Street of Little Flowers is a photograph by Mikel Flamm. Its three main subjects are young Vietnamese girls facing the streets of brothel community, Svay Pak. These were the sites of the neighborhood just outside Phnom Penh, Cambodia before numerous raids nearly extinguishing the infamous child prostitution epicenter. Although much of its brothels are gone, an underground type of child sex tourism at this location still prevails.
Throughout its existence, Svay Pak’s brothels have been governed by ethnic Vietnamese owners who’ve primarily selected their Vietnamese brethren as their exploited.
Sadly, some women actually agree to work in the sex industry but many of the prostitutes were conned into the trade, believing they’d applied to legitimate overseas jobs, but in turn facing forced sex labor and debt bondage in Svay Pak.
Children end up with a similar fate, exchanging sex for their room, board and other living expenses. Children however are kidnapped or sold by their families to escape from poverty. Eventually some do not return home due to shame or having no documentation when outside their homes’ borders.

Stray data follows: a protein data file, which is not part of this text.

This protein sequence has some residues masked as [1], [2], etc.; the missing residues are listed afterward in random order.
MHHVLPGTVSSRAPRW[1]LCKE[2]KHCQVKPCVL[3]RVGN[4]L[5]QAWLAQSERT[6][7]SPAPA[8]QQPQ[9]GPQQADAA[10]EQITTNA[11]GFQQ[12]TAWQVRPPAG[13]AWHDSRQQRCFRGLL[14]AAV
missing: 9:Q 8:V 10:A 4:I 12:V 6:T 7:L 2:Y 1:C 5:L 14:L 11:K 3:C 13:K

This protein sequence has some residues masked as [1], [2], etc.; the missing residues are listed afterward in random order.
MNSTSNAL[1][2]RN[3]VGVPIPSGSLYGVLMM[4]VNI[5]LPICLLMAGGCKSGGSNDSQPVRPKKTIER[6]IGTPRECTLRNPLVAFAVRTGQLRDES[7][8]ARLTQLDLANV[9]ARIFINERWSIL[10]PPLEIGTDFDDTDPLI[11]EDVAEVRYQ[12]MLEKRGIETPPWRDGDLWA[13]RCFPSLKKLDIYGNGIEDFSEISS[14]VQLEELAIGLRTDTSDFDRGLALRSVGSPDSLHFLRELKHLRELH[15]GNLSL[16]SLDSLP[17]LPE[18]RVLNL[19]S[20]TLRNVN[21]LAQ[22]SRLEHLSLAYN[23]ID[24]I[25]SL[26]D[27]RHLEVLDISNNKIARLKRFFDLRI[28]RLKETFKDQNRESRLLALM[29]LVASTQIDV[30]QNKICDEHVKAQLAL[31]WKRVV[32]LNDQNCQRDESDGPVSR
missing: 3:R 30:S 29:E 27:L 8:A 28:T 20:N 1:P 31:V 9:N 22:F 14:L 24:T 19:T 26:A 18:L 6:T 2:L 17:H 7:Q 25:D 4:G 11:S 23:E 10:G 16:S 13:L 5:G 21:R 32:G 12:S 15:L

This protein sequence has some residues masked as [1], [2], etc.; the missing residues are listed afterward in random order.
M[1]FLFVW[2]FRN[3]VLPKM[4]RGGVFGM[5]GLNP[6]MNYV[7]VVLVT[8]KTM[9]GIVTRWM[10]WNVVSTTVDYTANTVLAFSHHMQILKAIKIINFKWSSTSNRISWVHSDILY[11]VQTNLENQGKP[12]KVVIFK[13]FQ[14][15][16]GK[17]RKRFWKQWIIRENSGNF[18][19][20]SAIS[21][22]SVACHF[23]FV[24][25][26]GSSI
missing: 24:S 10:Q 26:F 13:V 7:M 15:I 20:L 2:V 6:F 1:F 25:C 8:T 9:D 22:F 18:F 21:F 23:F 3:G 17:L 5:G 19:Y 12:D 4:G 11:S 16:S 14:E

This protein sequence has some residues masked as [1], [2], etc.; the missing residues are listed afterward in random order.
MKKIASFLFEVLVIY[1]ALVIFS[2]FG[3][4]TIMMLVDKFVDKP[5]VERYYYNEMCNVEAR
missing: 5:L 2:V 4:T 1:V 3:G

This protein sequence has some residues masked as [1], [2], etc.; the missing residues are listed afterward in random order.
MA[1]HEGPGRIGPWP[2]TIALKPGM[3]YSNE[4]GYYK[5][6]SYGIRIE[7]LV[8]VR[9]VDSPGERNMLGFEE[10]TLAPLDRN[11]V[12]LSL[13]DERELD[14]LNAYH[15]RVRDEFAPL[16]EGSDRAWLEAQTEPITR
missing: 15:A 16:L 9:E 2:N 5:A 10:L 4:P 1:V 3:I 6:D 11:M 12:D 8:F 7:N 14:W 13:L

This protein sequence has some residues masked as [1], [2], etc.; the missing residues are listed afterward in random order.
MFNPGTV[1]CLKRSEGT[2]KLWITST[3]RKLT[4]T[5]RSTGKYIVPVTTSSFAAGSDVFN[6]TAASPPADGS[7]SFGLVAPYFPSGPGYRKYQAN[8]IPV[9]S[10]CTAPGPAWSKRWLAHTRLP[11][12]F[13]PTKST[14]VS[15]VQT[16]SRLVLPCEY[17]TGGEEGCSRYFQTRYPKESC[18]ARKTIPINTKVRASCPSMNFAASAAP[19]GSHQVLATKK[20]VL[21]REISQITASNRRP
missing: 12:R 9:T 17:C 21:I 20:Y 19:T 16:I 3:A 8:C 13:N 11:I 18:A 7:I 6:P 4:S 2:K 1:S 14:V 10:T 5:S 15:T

Despite claims that child prostitution no longer exist in Svay Pak, children make up most of the population of sex workers in this neighborhood.
As sickening as the subject is, photojournalism has further exploited Svay Pak’s children. Their faces are pictured in the community despite the children’s lack of understanding of what their pictures represent.
Forget if the photo’s subject is beautiful- undeniably it is not. But the image is real and the photographer creates enough anonymity to respect the privacy of the young girls. Their figures are black shadows, looking reluctantly at their fate. Behind them there is nothing to protect them, but darkness.
Limited Edition Prints available on Saatchiart for $1010: Street of Little Flowers by Mikel Flamm.